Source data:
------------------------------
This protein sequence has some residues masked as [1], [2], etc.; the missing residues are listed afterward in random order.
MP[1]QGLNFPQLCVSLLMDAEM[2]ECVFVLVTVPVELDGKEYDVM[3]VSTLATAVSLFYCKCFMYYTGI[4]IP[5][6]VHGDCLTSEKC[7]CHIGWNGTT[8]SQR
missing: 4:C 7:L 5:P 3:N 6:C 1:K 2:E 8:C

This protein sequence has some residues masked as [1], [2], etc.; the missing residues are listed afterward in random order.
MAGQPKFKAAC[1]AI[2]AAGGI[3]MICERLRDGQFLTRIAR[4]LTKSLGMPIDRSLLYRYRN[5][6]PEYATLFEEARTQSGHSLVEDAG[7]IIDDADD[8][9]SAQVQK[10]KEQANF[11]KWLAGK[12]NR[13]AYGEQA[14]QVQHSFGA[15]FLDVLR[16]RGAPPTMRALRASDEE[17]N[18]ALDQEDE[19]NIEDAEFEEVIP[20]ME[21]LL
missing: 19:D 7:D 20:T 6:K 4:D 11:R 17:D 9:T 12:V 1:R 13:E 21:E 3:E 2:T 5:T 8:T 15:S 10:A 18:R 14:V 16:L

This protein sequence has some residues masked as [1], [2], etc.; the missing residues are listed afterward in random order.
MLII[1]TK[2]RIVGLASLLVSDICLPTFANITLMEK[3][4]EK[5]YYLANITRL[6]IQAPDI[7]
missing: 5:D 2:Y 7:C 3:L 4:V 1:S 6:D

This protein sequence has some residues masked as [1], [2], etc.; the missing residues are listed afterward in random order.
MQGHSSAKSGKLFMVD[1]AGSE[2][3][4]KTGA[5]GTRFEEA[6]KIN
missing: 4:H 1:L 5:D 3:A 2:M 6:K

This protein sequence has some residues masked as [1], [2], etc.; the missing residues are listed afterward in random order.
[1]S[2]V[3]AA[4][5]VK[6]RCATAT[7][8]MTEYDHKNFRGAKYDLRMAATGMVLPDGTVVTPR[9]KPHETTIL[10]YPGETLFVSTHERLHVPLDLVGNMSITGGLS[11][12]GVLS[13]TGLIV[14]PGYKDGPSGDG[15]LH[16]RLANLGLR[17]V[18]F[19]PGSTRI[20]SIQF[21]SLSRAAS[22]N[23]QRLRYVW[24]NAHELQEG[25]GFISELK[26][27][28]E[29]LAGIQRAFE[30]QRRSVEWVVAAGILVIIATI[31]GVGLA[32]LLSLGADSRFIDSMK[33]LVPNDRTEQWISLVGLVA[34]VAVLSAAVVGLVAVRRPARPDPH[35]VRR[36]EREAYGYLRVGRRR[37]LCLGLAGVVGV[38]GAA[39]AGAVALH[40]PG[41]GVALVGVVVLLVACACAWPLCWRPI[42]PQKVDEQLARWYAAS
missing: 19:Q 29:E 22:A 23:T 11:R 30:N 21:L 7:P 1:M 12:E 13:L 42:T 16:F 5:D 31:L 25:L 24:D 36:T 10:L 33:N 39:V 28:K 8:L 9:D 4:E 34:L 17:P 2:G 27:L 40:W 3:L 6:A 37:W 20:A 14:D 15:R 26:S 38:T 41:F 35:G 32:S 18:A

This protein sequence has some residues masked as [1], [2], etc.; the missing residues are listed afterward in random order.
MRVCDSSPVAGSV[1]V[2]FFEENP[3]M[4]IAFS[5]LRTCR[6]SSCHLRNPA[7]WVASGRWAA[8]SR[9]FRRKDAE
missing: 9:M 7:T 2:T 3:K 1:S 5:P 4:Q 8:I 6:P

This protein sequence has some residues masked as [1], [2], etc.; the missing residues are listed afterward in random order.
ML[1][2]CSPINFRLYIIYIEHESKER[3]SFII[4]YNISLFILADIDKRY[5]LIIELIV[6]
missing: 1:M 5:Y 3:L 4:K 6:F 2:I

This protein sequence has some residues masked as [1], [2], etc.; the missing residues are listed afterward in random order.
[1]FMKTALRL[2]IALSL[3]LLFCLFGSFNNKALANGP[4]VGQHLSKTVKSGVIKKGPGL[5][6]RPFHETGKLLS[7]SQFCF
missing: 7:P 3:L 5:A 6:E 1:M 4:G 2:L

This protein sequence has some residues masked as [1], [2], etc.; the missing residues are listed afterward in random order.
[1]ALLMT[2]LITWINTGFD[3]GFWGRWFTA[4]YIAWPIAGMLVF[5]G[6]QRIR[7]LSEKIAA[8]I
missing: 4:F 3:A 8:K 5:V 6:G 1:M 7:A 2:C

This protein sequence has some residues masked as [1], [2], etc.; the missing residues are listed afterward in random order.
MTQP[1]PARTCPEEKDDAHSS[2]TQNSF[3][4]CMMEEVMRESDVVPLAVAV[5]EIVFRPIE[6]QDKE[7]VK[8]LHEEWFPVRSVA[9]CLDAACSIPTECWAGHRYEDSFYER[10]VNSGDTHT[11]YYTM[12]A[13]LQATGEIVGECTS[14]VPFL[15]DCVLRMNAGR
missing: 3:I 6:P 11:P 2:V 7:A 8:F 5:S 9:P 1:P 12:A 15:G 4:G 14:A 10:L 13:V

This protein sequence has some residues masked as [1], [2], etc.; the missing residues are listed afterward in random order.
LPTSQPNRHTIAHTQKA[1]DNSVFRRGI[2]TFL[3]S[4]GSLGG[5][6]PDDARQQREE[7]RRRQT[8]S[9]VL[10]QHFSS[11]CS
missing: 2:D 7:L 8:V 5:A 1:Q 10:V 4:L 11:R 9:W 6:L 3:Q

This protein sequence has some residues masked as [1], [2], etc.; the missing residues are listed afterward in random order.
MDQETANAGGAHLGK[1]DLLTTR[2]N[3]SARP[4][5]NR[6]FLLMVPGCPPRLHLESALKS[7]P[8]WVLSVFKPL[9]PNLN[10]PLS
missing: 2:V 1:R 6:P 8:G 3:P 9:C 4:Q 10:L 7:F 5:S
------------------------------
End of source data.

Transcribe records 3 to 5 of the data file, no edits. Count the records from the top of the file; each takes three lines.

This protein sequence has some residues masked as [1], [2], etc.; the missing residues are listed afterward in random order.
MLII[1]TK[2]RIVGLASLLVSDICLPTFANITLMEK[3][4]EK[5]YYLANITRL[6]IQAPDI[7]
missing: 5:D 2:Y 7:C 3:L 4:V 1:S 6:D

This protein sequence has some residues masked as [1], [2], etc.; the missing residues are listed afterward in random order.
MQGHSSAKSGKLFMVD[1]AGSE[2][3][4]KTGA[5]GTRFEEA[6]KIN
missing: 4:H 1:L 5:D 3:A 2:M 6:K

This protein sequence has some residues masked as [1], [2], etc.; the missing residues are listed afterward in random order.
[1]S[2]V[3]AA[4][5]VK[6]RCATAT[7][8]MTEYDHKNFRGAKYDLRMAATGMVLPDGTVVTPR[9]KPHETTIL[10]YPGETLFVSTHERLHVPLDLVGNMSITGGLS[11][12]GVLS[13]TGLIV[14]PGYKDGPSGDG[15]LH[16]RLANLGLR[17]V[18]F[19]PGSTRI[20]SIQF[21]SLSRAAS[22]N[23]QRLRYVW[24]NAHELQEG[25]GFISELK[26][27][28]E[29]LAGIQRAFE[30]QRRSVEWVVAAGILVIIATI[31]GVGLA[32]LLSLGADSRFIDSMK[33]LVPNDRTEQWISLVGLVA[34]VAVLSAAVVGLVAVRRPARPDPH[35]VRR[36]EREAYGYLRVGRRR[37]LCLGLAGVVGV[38]GAA[39]AGAVALH[40]PG[41]GVALVGVVVLLVACACAWPLCWRPI[42]PQKVDEQLARWYAAS
missing: 19:Q 29:E 22:A 23:T 11:R 30:N 21:L 7:P 1:M 12:E 13:L 42:T 16:F 5:D 31:L 25:L 24:D 36:T 10:L 33:N 39:V 28:K 8:L 9:D 4:E 34:L 17:P 2:G 27:L 40:W 3:L 6:A 37:W 20:A 14:D 15:R 26:S 38:T 41:F 35:G 32:S 18:A